9th May, 2024 10:00

The Scottish Contemporary Art Auction

  Lot 67


mixed media, signed
mounted, framed and under glass

image size 24cm x 27cm, overall size 54cm x 55cm

Note: Gordon Wyllie was born in Greenock and in 1949 was accepted to study at the Glasgow School of Art. Under the tutelage of such luminaries as Edward Odling and Mary and Willie Armour, Gordon distinguished himself, graduating in 1953 after an eminent final year. He was awarded the post-diploma, or Masters course, won the Scottish Academy Award and also the Newbery Medal, the school's most prestigious prize. This was all the more remarkable considering that Gordon had, in his diploma year, returned home to care for his father, whose seriously deteriorating health ended in death two months before the degree show, and Gordon himself had suffered a bout of pneumonia. With a scholarship award, he studied that summer at Hospitalfield, Arbroath, as a post-graduate under Ian Fleming. Fleming inspired Gordon and encouraged him in abstraction, with which he occupied himself for the next few years. Meanwhile, he trained at Jordanhill College of Education in Glasgow to become a teacher, in the vanguard of the resurgence of art teaching in Scottish schools by the new art masters, undoubtedly because they painted actively while teaching full-time. Passionate about art education, he was instrumental in influencing many students to pursue a career in the creative industry. A former pupil aptly described his classroom as a "guided exploration rather than a formal lesson". His love of the Scottish countryside is mirrored in his work and undoubtedly stemmed from the bank of images he built when, as a youngster, he traveled with his parents around the country. Argyll and the Western Isles were his favourite destinations, where he was fascinated by the crofts and farms sprouting from the land. Small houses typified his landscapes and still-lifes included abstracted landscapes; flowers, particularly poppies, fruit and fish feature in his later output. In 1996, he was awarded the Alexander Graham Munro prize at the RSW exhibition in Edinburgh. His work featured regularly in one-man and combined shows and at his last one-man show in London in 2003, demand for his paintings remained high, as it has done ever since.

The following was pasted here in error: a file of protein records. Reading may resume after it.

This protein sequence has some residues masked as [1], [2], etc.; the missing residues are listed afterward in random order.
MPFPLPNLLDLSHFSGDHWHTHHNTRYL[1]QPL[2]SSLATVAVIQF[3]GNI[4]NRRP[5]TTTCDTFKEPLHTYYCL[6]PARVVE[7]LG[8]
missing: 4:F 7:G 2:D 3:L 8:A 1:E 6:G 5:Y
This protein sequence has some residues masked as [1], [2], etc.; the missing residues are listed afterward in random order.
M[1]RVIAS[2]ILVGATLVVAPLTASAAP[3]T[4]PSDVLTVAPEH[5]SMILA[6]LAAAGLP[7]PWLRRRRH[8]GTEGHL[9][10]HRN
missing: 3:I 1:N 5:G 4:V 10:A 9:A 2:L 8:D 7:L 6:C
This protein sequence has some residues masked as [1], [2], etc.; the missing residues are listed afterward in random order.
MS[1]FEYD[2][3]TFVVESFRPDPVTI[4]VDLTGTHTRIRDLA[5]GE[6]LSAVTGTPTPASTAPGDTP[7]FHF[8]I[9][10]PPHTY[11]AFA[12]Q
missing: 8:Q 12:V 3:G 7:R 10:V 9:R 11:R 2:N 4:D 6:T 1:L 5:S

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Sold for £550
Estimated at £300 - £500

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